BENNINGTON -- Monday evening featured a full slate of school board reorganizational meetings, as the Mount Anthony Union School Board met at 6:15 p.m. and the Bennington School District met at 7.
The first order of business at the MAU meeting, which took place, as always, at MAU Middle School, was to name a new chairperson to replace the departing Sean-Marie Oller. The board voted to appoint clerk Tim Holbrook to the position. Leon Johnson will remain as vice-chair, and Rob Sherman will take over the duties of clerk. Johnson and Dave Durfee will represent MAU at the Southwest Vermont Supervisory Union board meetings.
The Bennington School District reorganization featured many familiar faces, with Ken Swierad remaining as chairman, George Sleeman remaining as vice-chairman, and Jackie Prue continuing as clerk. After an anonymous vote, Swierad and Sleeman were chosen once again to represent BSD on the SVSU board. New board member Jackie Kelly, who has served on the board for the Southwest Vermont Career Development Center, had also expressed interest.
The BSD also discussed the next steps after their budget was defeated by Bennington voters on town meeting day. Swierad also noted that when votes were announced, MAU's budget had passed 1156-1107 in Bennington. However, those numbers include North Bennington, where the MAU budget passed by a wide margin. In Bennington, the MAU budget was voted down, alongside the BSD budget.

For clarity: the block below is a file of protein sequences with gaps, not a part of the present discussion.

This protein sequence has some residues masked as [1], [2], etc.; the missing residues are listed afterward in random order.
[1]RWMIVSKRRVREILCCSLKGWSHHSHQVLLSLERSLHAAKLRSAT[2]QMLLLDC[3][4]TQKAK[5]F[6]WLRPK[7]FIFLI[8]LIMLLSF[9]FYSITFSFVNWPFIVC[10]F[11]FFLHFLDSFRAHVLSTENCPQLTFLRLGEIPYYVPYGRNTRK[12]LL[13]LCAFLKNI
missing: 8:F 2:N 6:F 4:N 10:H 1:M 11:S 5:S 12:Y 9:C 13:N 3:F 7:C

Swierad suggested the board sit on their budget for now, as the state tax commissioner had recently indicated that the seven cent state increase in the school tax, which represents over half of the proposed 13.6 cent increase in Bennington that was voted down, may have been an overestimate, and could come down a few cents, according to Swierad. This could make the budget more palatable to voters. BSD's portion of the budget increased the total by only 1 cent, but was voted down 989-1,028.
Sleeman suggested that SVSU CFO Rick Pembroke have another look at the budget. "Every time we look at the budget, we go through this process, we find some small things that can be cut back," said Sleeman.
Pembroke was amenable to going over the budget again, but warned, "Could we cut a couple bucks here and there, yeah. But its not going to make a drastic difference unless you start cutting people." Pembroke said about 77 percent of the budget was made up by salaries and benefits.
The BSD board made a commitment in the past to keeping class sizes for grades K-2 below 17 students, although even now that isn't always possible, and some third grade classes have jumped as high as 27 students per classroom. Kelly suggested the possibility of using teachers' aides in response to rising class sizes. Swierad explained that the state reimburses the school 50 percent of the cost of having aides but only if those aides spend a minimum of 80 percent of their time working exclusively with special education students, making hiring aides to work with non-special ed students an expensive propostion.
Derek Carson can be reached for comment at email@example.com. Follow him on Twitter @DerekCarsonBB